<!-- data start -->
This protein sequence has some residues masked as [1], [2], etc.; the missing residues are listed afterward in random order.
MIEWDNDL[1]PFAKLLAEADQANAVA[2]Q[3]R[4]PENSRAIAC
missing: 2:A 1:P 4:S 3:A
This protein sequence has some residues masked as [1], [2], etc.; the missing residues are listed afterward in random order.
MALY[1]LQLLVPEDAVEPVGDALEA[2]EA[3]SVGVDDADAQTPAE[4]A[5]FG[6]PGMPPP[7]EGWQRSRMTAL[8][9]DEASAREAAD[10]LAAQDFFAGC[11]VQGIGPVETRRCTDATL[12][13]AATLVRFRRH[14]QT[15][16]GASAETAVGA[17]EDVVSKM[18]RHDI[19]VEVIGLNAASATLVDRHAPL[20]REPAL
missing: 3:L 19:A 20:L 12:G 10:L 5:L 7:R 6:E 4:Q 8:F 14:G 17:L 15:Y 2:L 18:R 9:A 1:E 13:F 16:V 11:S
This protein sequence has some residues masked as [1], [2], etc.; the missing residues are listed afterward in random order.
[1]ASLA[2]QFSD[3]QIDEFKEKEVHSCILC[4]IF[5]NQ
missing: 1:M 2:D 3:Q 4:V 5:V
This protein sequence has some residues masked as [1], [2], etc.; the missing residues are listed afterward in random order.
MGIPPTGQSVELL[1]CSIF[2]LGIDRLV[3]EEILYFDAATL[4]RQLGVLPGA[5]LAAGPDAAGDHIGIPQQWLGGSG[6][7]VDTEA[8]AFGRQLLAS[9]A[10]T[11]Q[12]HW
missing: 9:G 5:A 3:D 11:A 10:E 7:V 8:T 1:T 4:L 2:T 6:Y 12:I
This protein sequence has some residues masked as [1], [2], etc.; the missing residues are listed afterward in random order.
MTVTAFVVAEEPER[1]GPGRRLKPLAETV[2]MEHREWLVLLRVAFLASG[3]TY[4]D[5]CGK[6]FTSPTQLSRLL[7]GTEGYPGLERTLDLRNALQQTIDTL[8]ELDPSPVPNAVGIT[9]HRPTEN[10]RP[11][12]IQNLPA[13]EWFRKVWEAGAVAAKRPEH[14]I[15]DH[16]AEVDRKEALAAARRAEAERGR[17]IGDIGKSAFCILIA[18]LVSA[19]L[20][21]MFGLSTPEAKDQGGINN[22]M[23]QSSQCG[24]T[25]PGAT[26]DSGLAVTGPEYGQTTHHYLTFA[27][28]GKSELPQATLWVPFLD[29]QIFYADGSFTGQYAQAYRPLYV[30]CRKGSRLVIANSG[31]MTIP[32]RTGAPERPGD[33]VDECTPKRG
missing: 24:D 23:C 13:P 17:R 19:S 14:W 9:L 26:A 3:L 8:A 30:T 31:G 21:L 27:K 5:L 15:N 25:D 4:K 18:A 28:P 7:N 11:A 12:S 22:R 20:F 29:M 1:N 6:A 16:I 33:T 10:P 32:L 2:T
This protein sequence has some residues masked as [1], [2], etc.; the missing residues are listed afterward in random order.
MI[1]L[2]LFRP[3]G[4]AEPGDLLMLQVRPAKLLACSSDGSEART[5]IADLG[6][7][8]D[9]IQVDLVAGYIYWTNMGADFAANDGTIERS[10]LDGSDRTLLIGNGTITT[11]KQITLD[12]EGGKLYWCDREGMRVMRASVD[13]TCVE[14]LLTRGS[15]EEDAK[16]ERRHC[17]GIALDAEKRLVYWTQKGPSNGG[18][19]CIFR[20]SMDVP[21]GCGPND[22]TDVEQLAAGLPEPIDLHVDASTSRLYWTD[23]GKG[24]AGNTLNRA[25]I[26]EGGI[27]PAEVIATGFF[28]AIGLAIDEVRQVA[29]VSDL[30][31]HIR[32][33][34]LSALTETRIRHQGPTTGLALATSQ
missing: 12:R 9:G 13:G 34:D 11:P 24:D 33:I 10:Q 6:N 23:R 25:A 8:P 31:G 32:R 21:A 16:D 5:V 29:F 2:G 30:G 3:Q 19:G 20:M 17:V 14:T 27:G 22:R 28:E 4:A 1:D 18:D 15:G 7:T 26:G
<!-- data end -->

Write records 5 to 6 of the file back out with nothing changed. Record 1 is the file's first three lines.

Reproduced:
This protein sequence has some residues masked as [1], [2], etc.; the missing residues are listed afterward in random order.
MTVTAFVVAEEPER[1]GPGRRLKPLAETV[2]MEHREWLVLLRVAFLASG[3]TY[4]D[5]CGK[6]FTSPTQLSRLL[7]GTEGYPGLERTLDLRNALQQTIDTL[8]ELDPSPVPNAVGIT[9]HRPTEN[10]RP[11][12]IQNLPA[13]EWFRKVWEAGAVAAKRPEH[14]I[15]DH[16]AEVDRKEALAAARRAEAERGR[17]IGDIGKSAFCILIA[18]LVSA[19]L[20][21]MFGLSTPEAKDQGGINN[22]M[23]QSSQCG[24]T[25]PGAT[26]DSGLAVTGPEYGQTTHHYLTFA[27][28]GKSELPQATLWVPFLD[29]QIFYADGSFTGQYAQAYRPLYV[30]CRKGSRLVIANSG[31]MTIP[32]RTGAPERPGD[33]VDECTPKRG
missing: 24:D 23:C 13:P 17:R 19:S 14:W 9:L 26:A 3:L 8:A 30:T 31:G 21:L 27:K 5:L 15:N 25:D 4:K 18:A 28:P 7:N 11:A 12:S 22:R 20:F 29:M 1:N 6:A 16:I 33:T 10:P 32:L 2:T
This protein sequence has some residues masked as [1], [2], etc.; the missing residues are listed afterward in random order.
MI[1]L[2]LFRP[3]G[4]AEPGDLLMLQVRPAKLLACSSDGSEART[5]IADLG[6][7][8]D[9]IQVDLVAGYIYWTNMGADFAANDGTIERS[10]LDGSDRTLLIGNGTITT[11]KQITLD[12]EGGKLYWCDREGMRVMRASVD[13]TCVE[14]LLTRGS[15]EEDAK[16]ERRHC[17]GIALDAEKRLVYWTQKGPSNGG[18][19]CIFR[20]SMDVP[21]GCGPND[22]TDVEQLAAGLPEPIDLHVDASTSRLYWTD[23]GKG[24]AGNTLNRA[25]I[26]EGGI[27]PAEVIATGFF[28]AIGLAIDEVRQVA[29]VSDL[30][31]HIR[32][33][34]LSALTETRIRHQGPTTGLALATSQ
missing: 12:R 9:G 13:G 34:D 11:P 24:D 33:I 10:Q 6:N 23:R 25:A 8:P 31:G 32:R 21:A 16:D 5:V 29:F 2:G 30:G 3:Q 19:G 20:M 17:V 14:T 27:G 22:R 28:E 4:A 1:D 18:D 15:G 7:T 26:G